This novel is about a young woman who’s at the top of her game – Margaret has just finished her MBA, she has a lucrative and exciting job lined up, and she thinks her long-time boyfriend Chip is going to propose. However, on what is supposed to be a happy, celebratory day in her life, everything comes crashing down.

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of interest

Show Us Your Books – July 2018

It’s the second Tuesday of the month, and you know what that means; it’s time for another edition of Show Us Your Books! Before I get into the list, I’m going to warn you it’s a long one! I went on a reading binge of sorts and have basically read a book every day over the last 12 days. I never thought I’d say this but I need a little break… there is such a thing as reading overload. My mind has been to SO many places and back. And, I think, it’s the perfect time to catch up on the last couple of episodes of The Handmaid’s Tale in time for the finale.  

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book review, recipe

Artful Eating + Sauteed Scallops with Peas

For anyone who knows about my recent journey to transform my eating and lifestyle to one that’s healthier yet still fulfilling from a food perspective (which I chronicled briefly here), you’ll understand why I was excited to get my hands on this next book: Karina Melvin’s Artful Eating.

In it, she talks about why “lasting weight loss is not about what you eat; it’s about how and why you eat.”

Artful Eating by Karina Melvin

Whether you’re trying to lose weight, or trying to be overall healthier – like myself – it’s important to focus on making a more permanent lifestyle change rather than seeking a “quick fix.” Karina’s book is full of resources to help you do just that. Each of the twelve chapters is part of a bigger picture to help you accomplish a new mindset to accomplish your goals. They also includes recipes that are smart and sensible but also satisfying.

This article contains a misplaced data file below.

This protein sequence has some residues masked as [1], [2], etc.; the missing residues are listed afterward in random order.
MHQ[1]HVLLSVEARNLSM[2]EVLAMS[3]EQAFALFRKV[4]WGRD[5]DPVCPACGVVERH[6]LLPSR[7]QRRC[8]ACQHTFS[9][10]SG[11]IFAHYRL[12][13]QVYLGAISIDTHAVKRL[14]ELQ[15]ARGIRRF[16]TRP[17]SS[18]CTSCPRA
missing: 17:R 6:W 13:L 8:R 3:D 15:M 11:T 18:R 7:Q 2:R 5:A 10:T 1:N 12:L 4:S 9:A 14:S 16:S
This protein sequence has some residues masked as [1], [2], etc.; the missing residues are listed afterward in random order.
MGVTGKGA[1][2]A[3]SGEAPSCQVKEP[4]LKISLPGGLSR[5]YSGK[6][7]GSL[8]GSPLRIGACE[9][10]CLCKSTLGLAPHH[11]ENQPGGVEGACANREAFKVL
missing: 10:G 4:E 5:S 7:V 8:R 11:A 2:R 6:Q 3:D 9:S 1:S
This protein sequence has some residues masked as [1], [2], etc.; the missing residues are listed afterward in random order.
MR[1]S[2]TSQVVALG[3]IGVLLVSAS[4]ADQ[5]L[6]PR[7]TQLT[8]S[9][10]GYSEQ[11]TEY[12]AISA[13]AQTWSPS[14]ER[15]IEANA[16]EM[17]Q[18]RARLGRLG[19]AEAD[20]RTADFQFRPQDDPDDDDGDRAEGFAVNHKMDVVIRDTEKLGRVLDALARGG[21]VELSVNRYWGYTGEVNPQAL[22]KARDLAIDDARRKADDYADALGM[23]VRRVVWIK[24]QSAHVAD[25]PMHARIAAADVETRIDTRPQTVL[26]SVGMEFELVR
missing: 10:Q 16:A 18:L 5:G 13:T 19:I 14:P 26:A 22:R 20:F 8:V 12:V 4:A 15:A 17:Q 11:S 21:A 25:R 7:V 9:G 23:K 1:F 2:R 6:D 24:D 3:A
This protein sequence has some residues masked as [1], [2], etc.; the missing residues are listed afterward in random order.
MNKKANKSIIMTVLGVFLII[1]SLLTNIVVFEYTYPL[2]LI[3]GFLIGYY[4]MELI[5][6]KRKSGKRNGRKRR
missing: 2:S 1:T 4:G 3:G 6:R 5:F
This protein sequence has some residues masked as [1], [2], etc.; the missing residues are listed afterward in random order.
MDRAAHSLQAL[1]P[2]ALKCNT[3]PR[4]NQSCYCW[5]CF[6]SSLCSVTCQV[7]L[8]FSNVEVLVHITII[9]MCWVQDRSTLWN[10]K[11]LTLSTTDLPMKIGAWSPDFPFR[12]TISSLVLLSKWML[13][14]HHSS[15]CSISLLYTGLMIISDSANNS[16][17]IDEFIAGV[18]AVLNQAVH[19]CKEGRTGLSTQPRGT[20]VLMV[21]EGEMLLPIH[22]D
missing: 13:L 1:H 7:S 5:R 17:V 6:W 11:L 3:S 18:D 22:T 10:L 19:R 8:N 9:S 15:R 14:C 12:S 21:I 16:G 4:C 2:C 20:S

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book review, recipe

The Oracle Year + Stir-Fried Lotus Root

In Charles Soule’s first novel The Oracle Year, the comic book writer explores a clever concept about the power of prediction. The main character, Will Dando, is a twenty-something musician who wakes up one morning with 108 predictions about the future. The predictions range from seemingly innocuous to world-changing and extremely specific to frustratingly vague.

The Oracle Year by Charles Soule

While man behind The Oracle is a mystery, his predictions are practically front page news around the globe. As more and more of them come true, he is forced to go to great lengths to remain anonymous for his own safety. It’s a delicate balance between sitting on what he knows and sharing it with the world as he learns whether he has control over their source, or it has control over him.

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of interest

Summer Reading Challenges: Book Challenge by Erin 9.0 + Comment Challenge

New Reading Challenge

As you may recall, I kicked off the year by participating in the Book Challenge by Erin, version 8.0, which lasted from January 1 until April 30. And now, I’m excited to be participating in version 9.0 of the same challenge because I really love reading challenges. Here are the details:

Duration: July through October 2018

Challenge: Choose 10 books across specific categories and read as many of them as you can over the four month challenge period

Book Challenge by Erin 9.0

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book review, recipe

The Keeper of Lost Things + Iced Buns

Many have commented on the beauty of this book cover. Indeed, Ruth Hogan’s The Keeper of Lost Things does feature some gorgeous floral artwork on the cover, and actually that’s part of what brought me to it in the first place. The title, too, is intriguing. What exactly is a keeper of lost things? What sort of lost things are being kept?

The Keeper of Lost Things Book Cover

In the novel, Anthony is an elderly man who has become a self-appointed keeper of lost things. Since losing something very important decades earlier, he has made it his mission in life to rescue discarded, dropped or forgotten things. He brings them home, where they live safely and quietly in his study, until they can be reunited with their owners someday, somehow.